In most instances, the crop windrow picked up by a round baler tends to be narrower than the overall length of the baling chamber. The baler must consequently be steered left and right as it pulled across the field so an equal amount of crop material is delivered along the length of the chamber during the bale cycle; otherwise, the baler will likely form an asymmetrical bale having an uneven diameter from end to end. For example, if the baler is positioned relative to the windrow so that a disproportionate amount of crop is delivered to the left end of the baling chamber, the bale will likely have a conical shape, with the left end of the bale having a greater diameter and density than the right end. Nonuniform bale formation results in unsightly bales that are difficult to sell, stack and tie. Moreover, nonuniform bale formation often damages or places undue wear on the bale forming components.

Even the most skilled baler operator has difficultly in tediously weaving the baler from side to side for ensuring even delivery of crop material between the sidewalls of the baler. Accordingly, bale shape monitors have been developed to assist the operator with uniform bale formation. Conventional bale shape monitors typically include indicators placed within the cab of the tractor to signal to the operator when the bale is not being properly shaped. Traditional indicators include bale shape displays which represent the shape of the bale from end-to-end or at certain locations along the length of the bale. Some indicators also include “driving lights” which signal to the operator when to steer left, steer right or simply drive forward. Additionally, some balers have been equipped with a steering mechanism for automatically steering the baler left and right in response to the bale shape sensed by the monitor.

The indicators mentioned above are traditionally operated by one or more sensors on the baler. In round balers having an expandable baling chamber defined in part by a plurality of endless belts, the sensors are often associated with the endless belts adjacent the sidewalls of the baler. Each end sensor is often positioned along a stretch of the corresponding belt to detect when the stretch becomes slackened or tightened. The belts are traditionally tensioned by a single slack takeup mechanism, and accordingly, slackening of one of the belts relative to the remaining belts indicates that the area of the baling chamber bound by the one belt is receiving less crop material than the others. Alternatively, the end sensors are positioned along stretches of the belts defining the baling chamber so as to directly sense the diameter of the bale. The operator may consequently steer the baler left or right depending upon the diameter of the bale sensed adjacent the ends thereof.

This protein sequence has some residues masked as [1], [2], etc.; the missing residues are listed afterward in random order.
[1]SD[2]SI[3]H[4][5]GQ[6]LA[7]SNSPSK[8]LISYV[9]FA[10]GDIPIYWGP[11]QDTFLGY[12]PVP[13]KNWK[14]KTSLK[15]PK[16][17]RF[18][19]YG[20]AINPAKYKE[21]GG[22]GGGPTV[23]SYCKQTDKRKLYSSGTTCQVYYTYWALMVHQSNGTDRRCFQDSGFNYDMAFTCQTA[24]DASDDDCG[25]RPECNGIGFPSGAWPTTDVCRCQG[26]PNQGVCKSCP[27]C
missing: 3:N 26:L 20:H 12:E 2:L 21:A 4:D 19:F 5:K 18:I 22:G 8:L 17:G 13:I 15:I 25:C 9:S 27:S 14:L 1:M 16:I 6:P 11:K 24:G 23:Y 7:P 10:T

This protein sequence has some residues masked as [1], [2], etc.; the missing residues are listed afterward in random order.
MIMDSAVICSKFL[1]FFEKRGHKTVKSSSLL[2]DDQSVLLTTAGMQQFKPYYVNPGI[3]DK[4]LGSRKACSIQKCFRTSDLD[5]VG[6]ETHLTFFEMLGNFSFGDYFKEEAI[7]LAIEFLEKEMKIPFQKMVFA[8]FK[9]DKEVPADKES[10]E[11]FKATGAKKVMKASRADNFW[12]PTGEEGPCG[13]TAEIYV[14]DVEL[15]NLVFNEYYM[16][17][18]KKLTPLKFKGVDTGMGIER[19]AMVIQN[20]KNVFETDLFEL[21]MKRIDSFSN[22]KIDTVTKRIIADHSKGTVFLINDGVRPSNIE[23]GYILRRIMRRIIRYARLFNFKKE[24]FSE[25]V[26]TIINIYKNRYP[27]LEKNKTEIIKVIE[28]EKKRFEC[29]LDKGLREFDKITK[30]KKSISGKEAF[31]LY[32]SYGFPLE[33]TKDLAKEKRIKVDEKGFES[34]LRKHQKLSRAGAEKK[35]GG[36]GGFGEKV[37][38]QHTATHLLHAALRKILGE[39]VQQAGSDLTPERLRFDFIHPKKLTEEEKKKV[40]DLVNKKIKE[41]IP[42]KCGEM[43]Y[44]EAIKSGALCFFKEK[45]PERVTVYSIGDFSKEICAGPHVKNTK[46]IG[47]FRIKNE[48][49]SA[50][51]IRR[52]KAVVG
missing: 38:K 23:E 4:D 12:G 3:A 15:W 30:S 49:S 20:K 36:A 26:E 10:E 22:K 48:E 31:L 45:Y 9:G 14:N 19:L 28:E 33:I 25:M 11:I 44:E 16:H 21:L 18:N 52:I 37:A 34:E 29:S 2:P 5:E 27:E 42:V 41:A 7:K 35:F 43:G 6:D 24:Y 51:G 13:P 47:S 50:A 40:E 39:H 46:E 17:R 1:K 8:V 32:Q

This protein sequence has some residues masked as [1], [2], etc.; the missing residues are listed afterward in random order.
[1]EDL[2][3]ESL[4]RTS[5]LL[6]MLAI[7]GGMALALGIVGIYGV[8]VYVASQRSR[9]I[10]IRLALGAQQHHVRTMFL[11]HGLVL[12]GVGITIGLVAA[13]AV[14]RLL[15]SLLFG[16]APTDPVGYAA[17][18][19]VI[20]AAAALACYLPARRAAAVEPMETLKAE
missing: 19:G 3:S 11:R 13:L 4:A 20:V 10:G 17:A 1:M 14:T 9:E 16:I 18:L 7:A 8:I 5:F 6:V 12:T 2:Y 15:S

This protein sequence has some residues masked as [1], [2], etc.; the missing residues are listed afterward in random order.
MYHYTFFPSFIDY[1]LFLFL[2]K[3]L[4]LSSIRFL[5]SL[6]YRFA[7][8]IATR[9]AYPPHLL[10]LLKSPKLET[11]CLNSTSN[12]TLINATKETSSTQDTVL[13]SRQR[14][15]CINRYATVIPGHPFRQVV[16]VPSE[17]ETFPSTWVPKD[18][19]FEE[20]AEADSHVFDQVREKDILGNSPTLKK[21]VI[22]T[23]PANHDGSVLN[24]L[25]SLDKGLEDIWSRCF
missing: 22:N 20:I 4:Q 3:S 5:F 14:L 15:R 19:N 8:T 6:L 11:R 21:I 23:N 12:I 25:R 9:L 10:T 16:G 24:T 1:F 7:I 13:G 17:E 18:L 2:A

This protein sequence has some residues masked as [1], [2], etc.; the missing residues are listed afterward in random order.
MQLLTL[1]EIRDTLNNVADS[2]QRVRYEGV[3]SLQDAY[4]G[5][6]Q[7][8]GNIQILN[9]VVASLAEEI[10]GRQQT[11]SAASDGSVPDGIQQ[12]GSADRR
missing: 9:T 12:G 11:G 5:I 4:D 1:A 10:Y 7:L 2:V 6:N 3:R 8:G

Known bale shape monitors suffer from several limitations. For example, existing bale shape monitors have indicators that are too sensitive to non-uniform bales when the bales are relatively small and aren't sensitive enough when the bales are almost fully formed. This is because it takes a smaller amount of crop to change the shape of a bale when the bale is small and a much larger amount of crop to change the shape when the bale is nearly fully formed. The indicators therefore “jump around” when the bale is small, because a small amount of crop can quickly make one end of the bale relatively larger than the other end, causing the bale shape indicators to change rapidly and thus prompting the operator to needlessly weave the baler back and forth at a high frequency. Just as seriously, the indicators don't signal an uneven bale quickly enough when the bale is nearly fully formed, causing many bales to reach full size before the operator can make necessary driving adjustments.